DAVID GREENE, HOST:
Now to learn more about Parkinson's disease. Every year, some 50,000 Americans are diagnosed with it. They face a gradual loss of control over their muscles causing tremors, loss of balance and difficulty walking or speaking. Depression is also a problem. Well, now there's growing enthusiasm for something called movement therapy which can alleviate symptoms and improve quality of life. As Richard Knox reports, this therapy can take some surprising forms.
RICHARD KNOX, BYLINE: Mike Quaglia was 42 when he was diagnosed with Parkinson's. For seven years, his condition deteriorated despite medication.
MIKE QUAGLIA: I was at a point where I was either going to give up and let the Parkinson's takeover or I was going to decide to fight back.
KNOX: And he did, literally. Last February, he stumbled onto a program called Rock Steady Boxing. That's right; it teaches Parkinson's patients how to box.
UNIDENTIFIED MAN: Let's go, let's go. Bring it in.
KNOX: So now you can find Mike Quaglia in a gym in Pawtucket, R.I., several times a week, his hands encased in bright red boxing gloves.
UNIDENTIFIED MAN: Step in and hit. Step in.
KNOX: Quaglia's working out with a dozen other Parkinson's patients. They don't punch each other; they're hitting 100-pound punching bags. The patients range from a 46-year-old mother of teenagers - she sports pink boxing gloves - to an 84-year-old former phys ed teacher who uses a wheelchair.
UNIDENTIFIED MAN: One, two. One, two. Up high.
KNOX: On days Quaglia boxes, he doesn't need as much medicine.
QUAGLIA: There are some days I don't need medication for six hours after this workout.
KNOX: Normally, what would you need?
QUAGLIA: Two and a half to three hours. It doesn't cure, but it helps.
KNOX: One patient, Patrick Clays, talks about his first impression of Quaglia last March.
PATRICK CLAYS: He was all hunched over like the hunchback of Notre Dame. And I saw him a month later, and I couldn't believe it was the same guy. His confidence was totally different 'cause he felt so good about himself.
KNOX: You hear this a lot from Parkinson's patients - about all kinds of movement therapy - boxing, dancing to a Latin beat, drumming, golfing.
DAN TARSY: I'm a believer.
KNOX: That's Dr. Dan Tarsy, director of the Parkinson's disease program at Beth Israel Deaconess Medical Center in Boston. He sees the change in a lot of patients who go into these exercise programs.
TARSY: They looked a lot different walking out an hour later than they did walking in. They literally had a bounce to their step. It sounds a little hokey, but it actually seems to be the case.
KNOX: Tarsy says patients often report their movements become more fluid. That's the opposite of the rigid, jerky movements typical of Parkinson's. In fact, a 2012 study from the University of Oregon [POST-BROADCAST CORRECTION: In the audio of this story, as in a previous Web version, we incorrectly identify the organization leading the 2012 study on exercise as the University of Oregon. It is the Oregon Research Institute.] said found Parkinson's patients who did six months of tai chi and weightlifting had better balance and were less likely to fall. And other recent studies show that Parkinson's symptoms improved with cycling and treadmill workouts.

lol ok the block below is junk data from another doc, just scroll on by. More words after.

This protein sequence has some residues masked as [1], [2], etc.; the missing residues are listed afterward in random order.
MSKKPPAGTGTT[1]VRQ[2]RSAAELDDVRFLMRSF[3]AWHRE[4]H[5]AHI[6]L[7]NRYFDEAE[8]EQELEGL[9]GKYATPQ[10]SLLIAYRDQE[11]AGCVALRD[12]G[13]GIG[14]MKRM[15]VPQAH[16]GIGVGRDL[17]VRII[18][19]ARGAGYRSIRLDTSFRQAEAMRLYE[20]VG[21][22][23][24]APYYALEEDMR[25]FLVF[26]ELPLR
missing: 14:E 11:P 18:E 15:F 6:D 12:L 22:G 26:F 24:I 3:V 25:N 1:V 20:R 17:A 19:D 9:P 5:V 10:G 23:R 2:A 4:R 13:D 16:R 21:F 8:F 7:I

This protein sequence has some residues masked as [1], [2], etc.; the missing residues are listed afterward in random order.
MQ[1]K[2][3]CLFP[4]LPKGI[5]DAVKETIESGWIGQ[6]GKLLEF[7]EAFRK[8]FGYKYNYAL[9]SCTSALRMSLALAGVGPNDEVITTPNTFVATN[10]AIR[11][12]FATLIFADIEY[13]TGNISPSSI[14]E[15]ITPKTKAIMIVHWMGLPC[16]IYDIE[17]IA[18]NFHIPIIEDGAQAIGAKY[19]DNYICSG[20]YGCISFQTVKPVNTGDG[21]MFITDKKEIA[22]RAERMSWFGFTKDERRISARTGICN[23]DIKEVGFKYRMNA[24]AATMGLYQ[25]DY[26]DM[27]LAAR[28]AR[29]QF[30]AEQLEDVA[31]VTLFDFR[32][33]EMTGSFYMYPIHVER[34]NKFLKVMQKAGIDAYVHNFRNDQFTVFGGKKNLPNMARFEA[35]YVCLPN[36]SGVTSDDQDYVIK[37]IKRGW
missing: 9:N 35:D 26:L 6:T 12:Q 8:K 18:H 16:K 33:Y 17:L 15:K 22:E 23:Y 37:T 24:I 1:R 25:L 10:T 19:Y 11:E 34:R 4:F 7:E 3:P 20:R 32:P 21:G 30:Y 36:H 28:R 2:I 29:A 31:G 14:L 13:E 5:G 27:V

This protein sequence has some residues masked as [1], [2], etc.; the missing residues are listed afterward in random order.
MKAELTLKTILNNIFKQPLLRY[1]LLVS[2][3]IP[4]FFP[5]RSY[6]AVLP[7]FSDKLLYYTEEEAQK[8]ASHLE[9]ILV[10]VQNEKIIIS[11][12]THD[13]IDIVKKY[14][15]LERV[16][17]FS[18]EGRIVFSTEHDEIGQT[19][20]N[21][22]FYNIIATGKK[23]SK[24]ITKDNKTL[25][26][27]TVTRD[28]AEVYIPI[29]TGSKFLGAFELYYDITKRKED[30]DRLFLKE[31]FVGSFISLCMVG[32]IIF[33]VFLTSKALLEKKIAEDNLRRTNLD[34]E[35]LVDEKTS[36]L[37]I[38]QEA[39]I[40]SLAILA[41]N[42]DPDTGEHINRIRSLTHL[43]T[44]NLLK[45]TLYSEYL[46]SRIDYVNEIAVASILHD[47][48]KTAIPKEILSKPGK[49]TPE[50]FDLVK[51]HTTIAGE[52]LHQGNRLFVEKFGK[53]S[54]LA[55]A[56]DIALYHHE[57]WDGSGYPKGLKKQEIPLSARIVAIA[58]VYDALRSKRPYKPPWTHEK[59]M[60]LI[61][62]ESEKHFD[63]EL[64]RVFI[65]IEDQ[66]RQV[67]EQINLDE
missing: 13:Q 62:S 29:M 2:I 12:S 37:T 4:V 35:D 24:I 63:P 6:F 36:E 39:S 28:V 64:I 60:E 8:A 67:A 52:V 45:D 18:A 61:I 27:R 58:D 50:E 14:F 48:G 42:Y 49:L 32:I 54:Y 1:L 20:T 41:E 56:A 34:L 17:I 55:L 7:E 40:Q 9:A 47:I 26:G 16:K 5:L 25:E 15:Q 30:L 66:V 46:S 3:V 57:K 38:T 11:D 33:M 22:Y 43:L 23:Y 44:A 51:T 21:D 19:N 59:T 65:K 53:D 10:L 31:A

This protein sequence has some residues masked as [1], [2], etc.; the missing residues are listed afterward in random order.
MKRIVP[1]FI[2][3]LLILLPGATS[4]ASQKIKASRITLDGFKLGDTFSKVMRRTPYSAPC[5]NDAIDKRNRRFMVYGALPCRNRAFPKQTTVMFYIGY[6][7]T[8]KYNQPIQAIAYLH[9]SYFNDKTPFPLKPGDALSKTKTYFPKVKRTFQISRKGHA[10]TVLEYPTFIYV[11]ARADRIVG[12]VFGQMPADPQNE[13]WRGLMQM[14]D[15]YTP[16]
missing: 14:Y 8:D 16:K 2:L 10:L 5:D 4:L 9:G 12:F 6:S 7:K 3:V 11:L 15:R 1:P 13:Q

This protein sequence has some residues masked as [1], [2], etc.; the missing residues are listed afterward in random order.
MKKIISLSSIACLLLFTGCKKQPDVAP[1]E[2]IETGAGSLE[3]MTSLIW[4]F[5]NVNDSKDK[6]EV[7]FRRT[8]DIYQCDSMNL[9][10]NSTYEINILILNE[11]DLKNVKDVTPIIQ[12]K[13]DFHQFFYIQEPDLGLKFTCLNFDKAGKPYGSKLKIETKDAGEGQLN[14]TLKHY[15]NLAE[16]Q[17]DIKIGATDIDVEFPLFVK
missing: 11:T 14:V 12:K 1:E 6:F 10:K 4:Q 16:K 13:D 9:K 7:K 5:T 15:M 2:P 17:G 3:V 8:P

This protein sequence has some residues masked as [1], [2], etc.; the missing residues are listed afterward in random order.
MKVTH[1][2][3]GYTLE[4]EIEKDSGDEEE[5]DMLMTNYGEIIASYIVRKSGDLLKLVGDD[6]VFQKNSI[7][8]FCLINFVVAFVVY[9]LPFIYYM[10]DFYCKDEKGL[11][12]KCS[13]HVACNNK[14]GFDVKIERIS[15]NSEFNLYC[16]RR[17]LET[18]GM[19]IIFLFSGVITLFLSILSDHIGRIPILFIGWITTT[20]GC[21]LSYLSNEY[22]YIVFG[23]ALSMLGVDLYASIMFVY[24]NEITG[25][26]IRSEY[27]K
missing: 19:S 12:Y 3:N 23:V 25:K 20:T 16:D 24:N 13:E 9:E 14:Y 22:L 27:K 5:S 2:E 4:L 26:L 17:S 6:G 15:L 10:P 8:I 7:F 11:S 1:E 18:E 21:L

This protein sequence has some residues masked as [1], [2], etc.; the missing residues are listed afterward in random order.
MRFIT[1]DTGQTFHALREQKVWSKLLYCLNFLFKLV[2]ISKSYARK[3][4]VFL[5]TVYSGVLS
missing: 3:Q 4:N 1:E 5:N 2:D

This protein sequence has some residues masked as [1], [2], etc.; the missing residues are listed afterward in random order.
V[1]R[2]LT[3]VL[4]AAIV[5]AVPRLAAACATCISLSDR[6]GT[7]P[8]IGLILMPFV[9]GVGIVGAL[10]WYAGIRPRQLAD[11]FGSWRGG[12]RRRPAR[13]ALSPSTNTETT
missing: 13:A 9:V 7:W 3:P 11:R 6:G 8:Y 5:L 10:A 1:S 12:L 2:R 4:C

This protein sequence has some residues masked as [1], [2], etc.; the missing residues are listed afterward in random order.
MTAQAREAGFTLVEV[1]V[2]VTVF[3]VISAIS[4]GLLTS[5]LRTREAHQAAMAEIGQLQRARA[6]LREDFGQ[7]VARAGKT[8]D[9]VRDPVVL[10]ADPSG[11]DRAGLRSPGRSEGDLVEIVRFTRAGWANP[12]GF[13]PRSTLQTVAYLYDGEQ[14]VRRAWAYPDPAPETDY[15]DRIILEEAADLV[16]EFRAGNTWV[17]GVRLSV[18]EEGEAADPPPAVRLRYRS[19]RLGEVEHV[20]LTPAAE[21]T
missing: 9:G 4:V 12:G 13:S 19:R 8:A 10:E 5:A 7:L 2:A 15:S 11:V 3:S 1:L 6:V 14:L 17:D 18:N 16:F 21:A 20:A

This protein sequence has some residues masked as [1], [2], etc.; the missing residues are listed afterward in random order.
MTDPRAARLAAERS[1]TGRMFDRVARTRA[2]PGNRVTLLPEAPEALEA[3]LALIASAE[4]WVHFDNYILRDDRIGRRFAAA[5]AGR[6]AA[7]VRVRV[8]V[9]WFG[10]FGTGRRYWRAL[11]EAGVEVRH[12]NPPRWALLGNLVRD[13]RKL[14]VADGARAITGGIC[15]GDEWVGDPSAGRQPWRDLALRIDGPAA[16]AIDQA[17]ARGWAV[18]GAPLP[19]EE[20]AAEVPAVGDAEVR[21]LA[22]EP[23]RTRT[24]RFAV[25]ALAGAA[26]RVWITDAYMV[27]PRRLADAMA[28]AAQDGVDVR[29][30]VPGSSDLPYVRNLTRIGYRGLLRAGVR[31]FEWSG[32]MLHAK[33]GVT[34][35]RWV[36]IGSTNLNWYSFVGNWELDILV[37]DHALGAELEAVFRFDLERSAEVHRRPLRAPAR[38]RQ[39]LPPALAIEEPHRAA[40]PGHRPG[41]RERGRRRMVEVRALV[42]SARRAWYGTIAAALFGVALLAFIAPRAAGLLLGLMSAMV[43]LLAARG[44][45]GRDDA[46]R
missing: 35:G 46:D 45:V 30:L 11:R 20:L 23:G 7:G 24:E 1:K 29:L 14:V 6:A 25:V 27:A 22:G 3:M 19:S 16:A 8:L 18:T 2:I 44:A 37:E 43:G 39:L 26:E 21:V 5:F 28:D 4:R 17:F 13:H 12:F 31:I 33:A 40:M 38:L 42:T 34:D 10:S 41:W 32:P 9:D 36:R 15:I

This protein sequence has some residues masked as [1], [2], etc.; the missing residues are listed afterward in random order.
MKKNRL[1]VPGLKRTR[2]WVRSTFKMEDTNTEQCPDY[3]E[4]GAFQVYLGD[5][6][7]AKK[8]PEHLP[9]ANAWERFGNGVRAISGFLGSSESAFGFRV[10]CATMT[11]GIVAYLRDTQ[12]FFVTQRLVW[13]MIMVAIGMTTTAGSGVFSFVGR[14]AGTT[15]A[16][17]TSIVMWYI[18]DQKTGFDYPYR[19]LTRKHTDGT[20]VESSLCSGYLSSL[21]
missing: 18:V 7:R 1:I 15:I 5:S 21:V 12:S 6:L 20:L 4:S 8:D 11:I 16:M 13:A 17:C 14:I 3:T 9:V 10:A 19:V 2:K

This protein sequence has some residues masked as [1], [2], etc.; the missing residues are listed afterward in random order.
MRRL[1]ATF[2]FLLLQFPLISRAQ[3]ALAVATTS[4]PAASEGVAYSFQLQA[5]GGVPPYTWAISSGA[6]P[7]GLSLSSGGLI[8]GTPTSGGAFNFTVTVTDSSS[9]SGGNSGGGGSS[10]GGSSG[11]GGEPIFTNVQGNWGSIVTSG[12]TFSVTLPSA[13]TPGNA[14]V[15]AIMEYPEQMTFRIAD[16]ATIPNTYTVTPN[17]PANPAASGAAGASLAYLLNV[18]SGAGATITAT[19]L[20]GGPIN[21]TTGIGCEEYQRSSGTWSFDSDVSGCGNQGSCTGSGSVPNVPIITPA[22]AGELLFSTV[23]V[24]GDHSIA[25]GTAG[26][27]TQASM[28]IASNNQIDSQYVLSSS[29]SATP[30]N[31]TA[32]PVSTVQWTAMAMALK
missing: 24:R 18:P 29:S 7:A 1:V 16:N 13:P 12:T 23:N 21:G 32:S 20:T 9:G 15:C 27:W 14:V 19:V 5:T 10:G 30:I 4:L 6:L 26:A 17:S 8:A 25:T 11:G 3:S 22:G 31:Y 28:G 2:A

TARSY: People are surprised by how well they can do - realize they're not really paralyzed; they're just constricted or constrained. They're wearing the straitjacket that's called Parkinson's disease.
KNOX: Exercise can liberate them from that straitjacket, Tarsy says.
TARSY: They say I can do this. And in many of those people, it carries over into everyday life.
KNOX: Scientists are trying to figure out just how exercise can counter the effects of Parkinson's and possibly even prevent it. One clue is that animals with an experimental form of the disease have higher levels of dopamine - the brain chemical that's deficient in Parkinson's - if they're made to exercise. Peter Wayne at Harvard Medical School is looking at how the brains of Parkinson's patients change in response to six months of exercise. He's using a type of exercise very different from boxing - the ancient Chinese art of tai chi.
PETER WAYNE: Because the movements of tai chi are geared to be upright, to be moving, they translate a little better into going down stairs and walking in aisles at the supermarket and being able to lift and put things down carefully.
KNOX: Wayne thinks patients use undamaged parts of their brains to compensate for the areas that normally control automatic movements such as walking. That's because tai chi engages both mind and body. And it may be that any kind of purposeful exercise is a tonic for the brain, particularly those that involve music like drumming or dancing.
UNIDENTIFIED MAN: A few seconds to get a break.
KNOX: Back at the gym, that's how Mike Quaglia sees it.
QUAGLIA: It's all about pushing yourself past your limits and reaching that point where you don't think you can reach. And you get that runner's high. Your neurons start clicking. You get new cells working. Everything works more effectively.
KNOX: And then there's the social aspect of it. Rich Gingras, the owner of the Rhode Island gym, says Parkinson's patients often sit at home and get depressed.
RICH GINGRAS: They're not moving at all. It's a movement disorder, so them coming in here and just moving around and being happy - everybody's smiling - it's great.
KNOX: And after all, there's nothing more therapeutic than a smile. For NPR News, I'm Richard Knox.
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